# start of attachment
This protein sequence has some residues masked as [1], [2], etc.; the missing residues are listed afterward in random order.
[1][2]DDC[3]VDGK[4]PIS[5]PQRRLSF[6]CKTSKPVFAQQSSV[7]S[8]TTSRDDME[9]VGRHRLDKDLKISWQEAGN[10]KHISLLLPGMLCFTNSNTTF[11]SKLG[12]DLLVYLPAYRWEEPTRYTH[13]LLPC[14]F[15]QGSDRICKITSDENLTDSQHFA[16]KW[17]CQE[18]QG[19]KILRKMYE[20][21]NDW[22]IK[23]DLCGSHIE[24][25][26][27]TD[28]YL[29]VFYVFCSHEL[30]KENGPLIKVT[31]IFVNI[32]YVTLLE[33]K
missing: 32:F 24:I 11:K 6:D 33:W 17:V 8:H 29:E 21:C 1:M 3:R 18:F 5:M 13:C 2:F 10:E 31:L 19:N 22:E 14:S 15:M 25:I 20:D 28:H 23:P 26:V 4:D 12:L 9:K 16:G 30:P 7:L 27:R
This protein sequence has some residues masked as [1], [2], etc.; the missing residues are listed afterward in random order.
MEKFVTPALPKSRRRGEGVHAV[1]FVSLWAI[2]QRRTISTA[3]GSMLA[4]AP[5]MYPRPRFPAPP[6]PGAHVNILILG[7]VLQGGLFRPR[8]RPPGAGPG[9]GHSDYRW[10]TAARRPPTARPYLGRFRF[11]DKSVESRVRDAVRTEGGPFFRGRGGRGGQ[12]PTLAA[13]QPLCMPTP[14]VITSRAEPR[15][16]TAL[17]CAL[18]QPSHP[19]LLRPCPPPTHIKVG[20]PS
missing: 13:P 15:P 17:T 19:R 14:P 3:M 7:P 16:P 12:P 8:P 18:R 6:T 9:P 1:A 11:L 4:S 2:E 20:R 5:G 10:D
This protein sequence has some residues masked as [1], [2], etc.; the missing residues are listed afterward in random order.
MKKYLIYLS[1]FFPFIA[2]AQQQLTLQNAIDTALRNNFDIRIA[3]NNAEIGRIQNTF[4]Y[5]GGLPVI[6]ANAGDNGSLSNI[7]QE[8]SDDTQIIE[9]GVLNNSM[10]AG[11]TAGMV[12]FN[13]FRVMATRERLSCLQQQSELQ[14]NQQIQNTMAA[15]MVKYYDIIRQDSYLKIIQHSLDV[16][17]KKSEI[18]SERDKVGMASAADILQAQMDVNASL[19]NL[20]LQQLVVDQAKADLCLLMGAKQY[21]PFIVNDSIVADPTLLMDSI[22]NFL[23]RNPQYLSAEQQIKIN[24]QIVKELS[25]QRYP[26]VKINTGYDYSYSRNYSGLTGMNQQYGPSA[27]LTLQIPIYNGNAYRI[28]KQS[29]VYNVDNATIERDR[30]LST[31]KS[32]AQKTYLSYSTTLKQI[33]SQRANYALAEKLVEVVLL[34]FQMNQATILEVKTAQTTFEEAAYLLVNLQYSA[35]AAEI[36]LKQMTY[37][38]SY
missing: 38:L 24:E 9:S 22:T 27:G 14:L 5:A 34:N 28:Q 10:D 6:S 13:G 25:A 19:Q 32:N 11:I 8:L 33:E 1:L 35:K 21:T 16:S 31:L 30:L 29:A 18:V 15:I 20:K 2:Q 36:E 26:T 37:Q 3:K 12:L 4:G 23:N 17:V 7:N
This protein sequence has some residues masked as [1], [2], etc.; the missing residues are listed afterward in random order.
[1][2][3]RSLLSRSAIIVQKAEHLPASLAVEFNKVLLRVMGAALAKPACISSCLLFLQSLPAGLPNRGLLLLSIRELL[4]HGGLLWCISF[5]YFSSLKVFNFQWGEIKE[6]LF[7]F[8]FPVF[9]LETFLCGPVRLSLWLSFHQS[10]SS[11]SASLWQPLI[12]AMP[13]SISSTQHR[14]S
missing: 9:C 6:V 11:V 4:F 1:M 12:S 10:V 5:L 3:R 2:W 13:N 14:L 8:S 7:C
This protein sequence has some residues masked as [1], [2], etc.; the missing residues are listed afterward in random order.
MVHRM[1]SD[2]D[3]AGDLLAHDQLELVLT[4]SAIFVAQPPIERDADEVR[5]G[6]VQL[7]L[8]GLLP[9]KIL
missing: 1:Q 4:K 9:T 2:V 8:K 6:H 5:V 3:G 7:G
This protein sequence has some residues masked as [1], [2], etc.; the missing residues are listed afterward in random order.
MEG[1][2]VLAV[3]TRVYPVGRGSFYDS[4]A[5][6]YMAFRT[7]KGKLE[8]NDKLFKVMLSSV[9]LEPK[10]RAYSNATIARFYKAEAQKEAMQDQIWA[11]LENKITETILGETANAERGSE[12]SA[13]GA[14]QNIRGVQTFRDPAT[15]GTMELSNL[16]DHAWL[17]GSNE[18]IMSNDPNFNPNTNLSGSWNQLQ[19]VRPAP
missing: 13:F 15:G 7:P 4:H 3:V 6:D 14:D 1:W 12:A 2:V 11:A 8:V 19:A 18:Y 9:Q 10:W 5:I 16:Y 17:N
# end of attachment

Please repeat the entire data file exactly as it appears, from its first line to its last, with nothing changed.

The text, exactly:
This protein sequence has some residues masked as [1], [2], etc.; the missing residues are listed afterward in random order.
[1][2]DDC[3]VDGK[4]PIS[5]PQRRLSF[6]CKTSKPVFAQQSSV[7]S[8]TTSRDDME[9]VGRHRLDKDLKISWQEAGN[10]KHISLLLPGMLCFTNSNTTF[11]SKLG[12]DLLVYLPAYRWEEPTRYTH[13]LLPC[14]F[15]QGSDRICKITSDENLTDSQHFA[16]KW[17]CQE[18]QG[19]KILRKMYE[20][21]NDW[22]IK[23]DLCGSHIE[24][25][26][27]TD[28]YL[29]VFYVFCSHEL[30]KENGPLIKVT[31]IFVNI[32]YVTLLE[33]K
missing: 32:F 24:I 11:K 6:D 33:W 17:V 8:H 29:E 21:C 1:M 3:R 18:F 5:M 13:C 2:F 10:E 31:L 19:N 22:E 14:S 15:M 25:I 20:D 28:H 23:P 26:V 4:D 12:L 9:K 16:G 30:P 7:L 27:R
This protein sequence has some residues masked as [1], [2], etc.; the missing residues are listed afterward in random order.
MEKFVTPALPKSRRRGEGVHAV[1]FVSLWAI[2]QRRTISTA[3]GSMLA[4]AP[5]MYPRPRFPAPP[6]PGAHVNILILG[7]VLQGGLFRPR[8]RPPGAGPG[9]GHSDYRW[10]TAARRPPTARPYLGRFRF[11]DKSVESRVRDAVRTEGGPFFRGRGGRGGQ[12]PTLAA[13]QPLCMPTP[14]VITSRAEPR[15][16]TAL[17]CAL[18]QPSHP[19]LLRPCPPPTHIKVG[20]PS
missing: 13:P 15:P 17:T 19:R 14:P 3:M 7:P 16:P 12:P 8:P 18:R 6:T 9:P 1:A 11:L 4:S 2:E 20:R 5:G 10:D
This protein sequence has some residues masked as [1], [2], etc.; the missing residues are listed afterward in random order.
MKKYLIYLS[1]FFPFIA[2]AQQQLTLQNAIDTALRNNFDIRIA[3]NNAEIGRIQNTF[4]Y[5]GGLPVI[6]ANAGDNGSLSNI[7]QE[8]SDDTQIIE[9]GVLNNSM[10]AG[11]TAGMV[12]FN[13]FRVMATRERLSCLQQQSELQ[14]NQQIQNTMAA[15]MVKYYDIIRQDSYLKIIQHSLDV[16][17]KKSEI[18]SERDKVGMASAADILQAQMDVNASL[19]NL[20]LQQLVVDQAKADLCLLMGAKQY[21]PFIVNDSIVADPTLLMDSI[22]NFL[23]RNPQYLSAEQQIKIN[24]QIVKELS[25]QRYP[26]VKINTGYDYSYSRNYSGLTGMNQQYGPSA[27]LTLQIPIYNGNAYRI[28]KQS[29]VYNVDNATIERDR[30]LST[31]KS[32]AQKTYLSYSTTLKQI[33]SQRANYALAEKLVEVVLL[34]FQMNQATILEVKTAQTTFEEAAYLLVNLQYSA[35]AAEI[36]LKQMTY[37][38]SY
missing: 38:L 24:E 9:S 22:T 27:G 14:L 5:A 34:N 28:Q 10:D 6:S 13:G 25:A 19:Q 32:N 11:I 8:L 33:E 1:L 35:K 21:T 16:S 31:L 30:L 29:A 18:V 15:I 20:K 2:Q 36:E 26:T 37:Q 3:K 12:L 4:G 23:N 17:V 7:N
This protein sequence has some residues masked as [1], [2], etc.; the missing residues are listed afterward in random order.
[1][2][3]RSLLSRSAIIVQKAEHLPASLAVEFNKVLLRVMGAALAKPACISSCLLFLQSLPAGLPNRGLLLLSIRELL[4]HGGLLWCISF[5]YFSSLKVFNFQWGEIKE[6]LF[7]F[8]FPVF[9]LETFLCGPVRLSLWLSFHQS[10]SS[11]SASLWQPLI[12]AMP[13]SISSTQHR[14]S
missing: 9:C 6:V 11:V 4:F 1:M 12:S 10:V 5:L 3:R 2:W 13:N 14:L 8:S 7:C
This protein sequence has some residues masked as [1], [2], etc.; the missing residues are listed afterward in random order.
MVHRM[1]SD[2]D[3]AGDLLAHDQLELVLT[4]SAIFVAQPPIERDADEVR[5]G[6]VQL[7]L[8]GLLP[9]KIL
missing: 1:Q 4:K 9:T 2:V 8:K 6:H 5:V 3:G 7:G
This protein sequence has some residues masked as [1], [2], etc.; the missing residues are listed afterward in random order.
MEG[1][2]VLAV[3]TRVYPVGRGSFYDS[4]A[5][6]YMAFRT[7]KGKLE[8]NDKLFKVMLSSV[9]LEPK[10]RAYSNATIARFYKAEAQKEAMQDQIWA[11]LENKITETILGETANAERGSE[12]SA[13]GA[14]QNIRGVQTFRDPAT[15]GTMELSNL[16]DHAWL[17]GSNE[18]IMSNDPNFNPNTNLSGSWNQLQ[19]VRPAP
missing: 13:F 15:G 7:P 4:H 3:V 6:D 14:D 1:W 12:A 2:V 11:A 8:V 19:A 18:Y 9:Q 10:W 5:I 16:Y 17:N